Almost every aspect of fiction writing can be analyzed by the degree to which you the author allow your reader to formulate his own pictures, thoughts, opinions and versions of your story. This is a delicate matter, certainly, because leaving too much out is just as much a travesty as directly telling the reader exactly what his five senses should be sensing at all times. And it really is a more complex question than simply what details you choose to […]
Writing is a lonely business. Authors spend the majority of the life of a manuscript in their own heads, fiction authors playing God to a cast of characters in situations of their own devising, and nonfiction authors gathering information they distill into a form that fits their own purpose and vision. As anyone who’s ever written or tried to write a book can attest, it’s a massive undertaking that can easily dominate one’s life.
So it’s not surprising […]
Like most writers, we all have day jobs here at The Editorial Department. We’re fortunate that our everyday activities are centered around writing and helping other writers get their books into print but we know how hard it can be to make the time to write. We also know how important it is make time for writing and make the most of the time you set aside.
Find your groove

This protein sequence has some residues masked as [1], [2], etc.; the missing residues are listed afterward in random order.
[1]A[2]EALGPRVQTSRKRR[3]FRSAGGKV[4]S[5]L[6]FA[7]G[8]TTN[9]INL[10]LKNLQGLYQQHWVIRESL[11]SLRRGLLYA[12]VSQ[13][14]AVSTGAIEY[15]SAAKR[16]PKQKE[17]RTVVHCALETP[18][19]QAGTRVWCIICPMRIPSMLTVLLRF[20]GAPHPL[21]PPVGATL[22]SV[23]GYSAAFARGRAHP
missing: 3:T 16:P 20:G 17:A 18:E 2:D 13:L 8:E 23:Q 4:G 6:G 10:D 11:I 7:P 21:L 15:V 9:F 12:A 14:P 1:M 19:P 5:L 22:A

Everyone has their own ingredients for creativity. Think about the times […]
By J.S. Anderson
“Write what you know.”
For years I struggled with this common little sliver of advice.
What did I know? I was not a detective or former prosecutor. I was not a physician or politician or Olympian or scholar of history. What I knew well was health care administration for the elderly. But despite its many trials and tribulations, that subject matter just did not seem to be fertile ground for scintillating (let alone marketable) fiction.
I’ve recently published a novel, […]
by J.S. Anderson
In the city that draws the eye up, ever up, mine were on the commanding Beaux-Arts façade of the New York Public Library. I nearly missed the series of bronze plaques set into the sidewalk on East 41st Street, right there under my feet.
I find myself wanting to sort out the first three lines and come up with an answer. Inflections, or innuendo? But it was the fourth and fifth lines that first fired my mind.
Everyone Needs an Editor: A Final Lesson from the Harry Potter Series Principle Five: All good writing needs good editing
By Jane Ryder with Beth Jusino.
“So why couldn’t Malfoy have brought that necklace into the school?”
“Oh, Harry, not that again…”
Many readers, myself included, echoed Hermione Grangers’ frustration at that point in Harry Potter and the Half Blood Prince.
For the past few weeks we have been looking at JK Rowling’s best-selling Harry Potter books, and the lessons that aspiring authors can learn from them. We talked about when to hold back detail, how to drop hints, […]